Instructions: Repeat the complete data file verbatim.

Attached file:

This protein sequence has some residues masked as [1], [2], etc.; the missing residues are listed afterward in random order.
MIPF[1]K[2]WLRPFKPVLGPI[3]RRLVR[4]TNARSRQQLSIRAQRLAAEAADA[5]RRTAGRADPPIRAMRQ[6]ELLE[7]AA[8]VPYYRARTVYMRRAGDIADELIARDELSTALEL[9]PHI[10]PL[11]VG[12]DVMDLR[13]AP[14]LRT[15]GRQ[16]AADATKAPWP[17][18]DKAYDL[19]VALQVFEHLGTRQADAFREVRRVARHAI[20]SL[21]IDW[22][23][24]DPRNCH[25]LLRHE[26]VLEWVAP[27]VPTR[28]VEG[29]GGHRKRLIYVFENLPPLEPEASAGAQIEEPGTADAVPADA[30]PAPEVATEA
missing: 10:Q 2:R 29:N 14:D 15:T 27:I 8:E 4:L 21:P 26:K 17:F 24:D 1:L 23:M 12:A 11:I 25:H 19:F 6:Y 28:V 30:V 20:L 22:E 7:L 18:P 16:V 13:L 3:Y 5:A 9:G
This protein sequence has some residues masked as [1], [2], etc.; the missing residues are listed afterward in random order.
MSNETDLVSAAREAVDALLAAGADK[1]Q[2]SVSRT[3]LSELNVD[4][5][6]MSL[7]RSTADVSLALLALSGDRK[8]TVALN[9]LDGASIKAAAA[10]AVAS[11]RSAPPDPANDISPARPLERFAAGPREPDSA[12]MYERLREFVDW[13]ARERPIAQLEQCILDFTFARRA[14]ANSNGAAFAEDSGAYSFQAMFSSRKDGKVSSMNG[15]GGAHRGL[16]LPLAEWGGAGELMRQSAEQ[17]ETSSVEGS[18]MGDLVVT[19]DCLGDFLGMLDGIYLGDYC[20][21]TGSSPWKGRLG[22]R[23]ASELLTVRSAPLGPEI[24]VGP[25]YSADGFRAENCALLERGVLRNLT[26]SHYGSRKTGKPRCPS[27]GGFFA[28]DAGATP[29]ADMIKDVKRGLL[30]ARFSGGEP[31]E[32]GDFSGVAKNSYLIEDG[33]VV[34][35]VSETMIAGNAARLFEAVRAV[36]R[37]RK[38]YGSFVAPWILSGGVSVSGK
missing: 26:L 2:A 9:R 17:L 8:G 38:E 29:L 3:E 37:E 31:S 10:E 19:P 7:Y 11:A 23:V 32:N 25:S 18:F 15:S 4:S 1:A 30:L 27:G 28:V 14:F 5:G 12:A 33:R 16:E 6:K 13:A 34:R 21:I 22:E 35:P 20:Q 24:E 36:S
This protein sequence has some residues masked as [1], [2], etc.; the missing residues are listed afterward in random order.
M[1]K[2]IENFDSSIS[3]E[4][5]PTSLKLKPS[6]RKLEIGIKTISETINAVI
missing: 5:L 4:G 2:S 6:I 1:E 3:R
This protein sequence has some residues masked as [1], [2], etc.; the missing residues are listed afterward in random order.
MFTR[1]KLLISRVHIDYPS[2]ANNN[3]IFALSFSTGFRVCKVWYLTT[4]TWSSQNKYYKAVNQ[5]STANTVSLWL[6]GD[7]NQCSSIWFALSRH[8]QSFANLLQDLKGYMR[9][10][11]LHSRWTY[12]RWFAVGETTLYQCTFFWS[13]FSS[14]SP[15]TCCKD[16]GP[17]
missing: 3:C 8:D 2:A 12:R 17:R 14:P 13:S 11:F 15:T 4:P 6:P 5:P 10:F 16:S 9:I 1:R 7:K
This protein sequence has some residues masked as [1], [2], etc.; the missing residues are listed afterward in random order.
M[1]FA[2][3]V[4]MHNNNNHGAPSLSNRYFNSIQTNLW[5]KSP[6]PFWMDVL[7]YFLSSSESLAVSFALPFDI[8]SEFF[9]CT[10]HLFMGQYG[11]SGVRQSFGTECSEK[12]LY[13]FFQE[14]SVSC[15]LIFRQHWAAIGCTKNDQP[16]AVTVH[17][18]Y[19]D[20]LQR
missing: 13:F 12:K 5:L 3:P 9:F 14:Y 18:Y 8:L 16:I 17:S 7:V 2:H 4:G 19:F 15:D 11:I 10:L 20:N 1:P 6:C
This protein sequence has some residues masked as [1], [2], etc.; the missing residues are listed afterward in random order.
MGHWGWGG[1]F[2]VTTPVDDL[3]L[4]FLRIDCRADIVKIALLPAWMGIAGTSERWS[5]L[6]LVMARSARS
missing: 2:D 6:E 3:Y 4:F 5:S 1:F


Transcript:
This protein sequence has some residues masked as [1], [2], etc.; the missing residues are listed afterward in random order.
MIPF[1]K[2]WLRPFKPVLGPI[3]RRLVR[4]TNARSRQQLSIRAQRLAAEAADA[5]RRTAGRADPPIRAMRQ[6]ELLE[7]AA[8]VPYYRARTVYMRRAGDIADELIARDELSTALEL[9]PHI[10]PL[11]VG[12]DVMDLR[13]AP[14]LRT[15]GRQ[16]AADATKAPWP[17][18]DKAYDL[19]VALQVFEHLGTRQADAFREVRRVARHAI[20]SL[21]IDW[22][23][24]DPRNCH[25]LLRHE[26]VLEWVAP[27]VPTR[28]VEG[29]GGHRKRLIYVFENLPPLEPEASAGAQIEEPGTADAVPADA[30]PAPEVATEA
missing: 10:Q 2:R 29:N 14:D 15:T 27:I 8:E 4:L 21:P 26:K 17:F 24:D 1:L 23:M 12:A 11:I 25:H 19:F 6:Y 28:V 30:V 20:L 22:E 7:L 18:P 16:V 13:L 3:Y 5:A 9:G
This protein sequence has some residues masked as [1], [2], etc.; the missing residues are listed afterward in random order.
MSNETDLVSAAREAVDALLAAGADK[1]Q[2]SVSRT[3]LSELNVD[4][5][6]MSL[7]RSTADVSLALLALSGDRK[8]TVALN[9]LDGASIKAAAA[10]AVAS[11]RSAPPDPANDISPARPLERFAAGPREPDSA[12]MYERLREFVDW[13]ARERPIAQLEQCILDFTFARRA[14]ANSNGAAFAEDSGAYSFQAMFSSRKDGKVSSMNG[15]GGAHRGL[16]LPLAEWGGAGELMRQSAEQ[17]ETSSVEGS[18]MGDLVVT[19]DCLGDFLGMLDGIYLGDYC[20][21]TGSSPWKGRLG[22]R[23]ASELLTVRSAPLGPEI[24]VGP[25]YSADGFRAENCALLERGVLRNLT[26]SHYGSRKTGKPRCPS[27]GGFFA[28]DAGATP[29]ADMIKDVKRGLL[30]ARFSGGEP[31]E[32]GDFSGVAKNSYLIEDG[33]VV[34][35]VSETMIAGNAARLFEAVRAV[36]R[37]RK[38]YGSFVAPWILSGGVSVSGK
missing: 26:L 2:A 9:R 17:L 8:G 38:E 29:L 3:E 37:E 31:S 10:E 19:P 7:Y 11:A 23:V 32:N 25:S 18:F 15:S 4:S 1:A 30:L 27:G 28:V 14:F 5:G 12:A 33:R 16:E 6:K 13:A 34:R 21:I 22:E 35:P 20:Q 24:E 36:S
This protein sequence has some residues masked as [1], [2], etc.; the missing residues are listed afterward in random order.
M[1]K[2]IENFDSSIS[3]E[4][5]PTSLKLKPS[6]RKLEIGIKTISETINAVI
missing: 5:L 4:G 2:S 6:I 1:E 3:R
This protein sequence has some residues masked as [1], [2], etc.; the missing residues are listed afterward in random order.
MFTR[1]KLLISRVHIDYPS[2]ANNN[3]IFALSFSTGFRVCKVWYLTT[4]TWSSQNKYYKAVNQ[5]STANTVSLWL[6]GD[7]NQCSSIWFALSRH[8]QSFANLLQDLKGYMR[9][10][11]LHSRWTY[12]RWFAVGETTLYQCTFFWS[13]FSS[14]SP[15]TCCKD[16]GP[17]
missing: 3:C 8:D 2:A 12:R 17:R 14:P 13:S 11:F 15:T 4:P 6:P 5:P 10:F 16:S 9:I 1:R 7:K
This protein sequence has some residues masked as [1], [2], etc.; the missing residues are listed afterward in random order.
M[1]FA[2][3]V[4]MHNNNNHGAPSLSNRYFNSIQTNLW[5]KSP[6]PFWMDVL[7]YFLSSSESLAVSFALPFDI[8]SEFF[9]CT[10]HLFMGQYG[11]SGVRQSFGTECSEK[12]LY[13]FFQE[14]SVSC[15]LIFRQHWAAIGCTKNDQP[16]AVTVH[17][18]Y[19]D[20]LQR
missing: 13:F 12:K 5:L 3:P 9:F 14:Y 18:Y 8:L 16:I 17:S 7:V 2:H 4:G 19:F 15:D 11:I 10:L 20:N 1:P 6:C
This protein sequence has some residues masked as [1], [2], etc.; the missing residues are listed afterward in random order.
MGHWGWGG[1]F[2]VTTPVDDL[3]L[4]FLRIDCRADIVKIALLPAWMGIAGTSERWS[5]L[6]LVMARSARS
missing: 2:D 6:E 3:Y 4:F 5:S 1:F